Subject: hi

I would like to have a 4-wheeler please send me back saying yes or no.

BF Knows:

Yes, by all means, have a 4-wheeler. Let me know how it goes.


Why are the rear suspensions on bikes like the DT175 and the AG200 different than your standard dirtbikes? Is the performance of the different suspension any different?


BF Knows:

What are you talking about? The DT175 is a standard dirtbike. It uses the standard Yamaha mono-shock configuration prevalent in the late 1970’s. The AG200 is pretty much the same.

Today’s "standard" dirt bikes typically have their rear shock mounted in a near-vertical orientation in which a rising-rate linkage at the base of the swingarm is used. A rising-rate suspension linkage allows a bike to track better in fast harsh off-road conditions.

The rising-rate linkage is also more complex than the old-style Yamaha mono-shock. Maintenance is higher for the rising-rate because there are more bearings to grease. (Right, Paul?)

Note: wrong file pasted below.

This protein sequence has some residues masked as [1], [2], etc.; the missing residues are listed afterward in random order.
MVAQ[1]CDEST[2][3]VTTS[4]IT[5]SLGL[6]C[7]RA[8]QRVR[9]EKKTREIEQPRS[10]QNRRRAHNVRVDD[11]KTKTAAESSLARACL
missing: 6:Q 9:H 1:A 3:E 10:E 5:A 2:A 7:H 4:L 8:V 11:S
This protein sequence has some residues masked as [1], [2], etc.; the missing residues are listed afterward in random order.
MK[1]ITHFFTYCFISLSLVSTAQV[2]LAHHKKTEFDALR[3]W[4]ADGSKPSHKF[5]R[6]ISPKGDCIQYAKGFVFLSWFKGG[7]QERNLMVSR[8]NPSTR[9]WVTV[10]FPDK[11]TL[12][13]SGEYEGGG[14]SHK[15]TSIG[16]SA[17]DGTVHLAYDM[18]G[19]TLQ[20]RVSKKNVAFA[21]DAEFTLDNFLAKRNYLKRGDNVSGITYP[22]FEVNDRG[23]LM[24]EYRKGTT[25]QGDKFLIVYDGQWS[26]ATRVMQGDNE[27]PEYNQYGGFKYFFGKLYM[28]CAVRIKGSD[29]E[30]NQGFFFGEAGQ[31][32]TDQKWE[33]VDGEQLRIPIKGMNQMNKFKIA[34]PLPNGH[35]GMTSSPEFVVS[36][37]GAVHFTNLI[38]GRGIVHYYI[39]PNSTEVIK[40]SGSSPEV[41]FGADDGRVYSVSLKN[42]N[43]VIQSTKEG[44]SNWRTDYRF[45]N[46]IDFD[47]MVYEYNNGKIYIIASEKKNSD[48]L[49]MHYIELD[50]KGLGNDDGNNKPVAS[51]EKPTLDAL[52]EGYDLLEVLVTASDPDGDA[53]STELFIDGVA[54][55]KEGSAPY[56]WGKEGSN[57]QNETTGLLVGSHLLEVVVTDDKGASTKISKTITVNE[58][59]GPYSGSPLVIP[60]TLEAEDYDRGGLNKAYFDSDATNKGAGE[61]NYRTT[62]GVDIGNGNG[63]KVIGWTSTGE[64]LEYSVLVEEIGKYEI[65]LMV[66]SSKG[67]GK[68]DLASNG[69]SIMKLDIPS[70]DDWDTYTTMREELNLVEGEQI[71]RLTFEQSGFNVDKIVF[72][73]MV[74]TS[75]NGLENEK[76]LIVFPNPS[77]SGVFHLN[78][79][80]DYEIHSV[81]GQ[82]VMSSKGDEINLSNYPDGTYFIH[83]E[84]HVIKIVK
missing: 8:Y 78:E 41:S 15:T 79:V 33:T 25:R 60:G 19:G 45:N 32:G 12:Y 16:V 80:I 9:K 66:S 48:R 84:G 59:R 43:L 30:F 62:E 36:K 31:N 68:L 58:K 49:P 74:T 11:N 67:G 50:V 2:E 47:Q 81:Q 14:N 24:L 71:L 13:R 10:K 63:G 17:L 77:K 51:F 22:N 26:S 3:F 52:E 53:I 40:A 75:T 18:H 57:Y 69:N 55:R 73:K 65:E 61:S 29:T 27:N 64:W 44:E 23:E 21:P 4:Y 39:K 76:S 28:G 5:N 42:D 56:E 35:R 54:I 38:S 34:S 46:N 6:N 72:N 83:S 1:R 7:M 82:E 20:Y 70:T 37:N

The triangulated swingarm on the mono-shock is also cheaper to build. To get the same stiffness on swingarms without the extra tubes requires the manufacturer to use large cross-section aluminum with tapered sections. Current dirt bike swingarms are much lighter than the old-style mono-shock swingarms, but they are also more expensive.

Given that the DT and AG are sold as dual-sport beginner bikes, I can understand why Yamaha went with the cheaper mono-shock configuration. Another riding buddy of ours has a 1979 Yamaha YZ490. He is never slow, and does not appear to be hindered by the mono-shock suspension. (He is sometimes hindered by his enthusiasm, though. That’s why we call him Loopy.)


BF Knows! - Bryce F. (Conehead)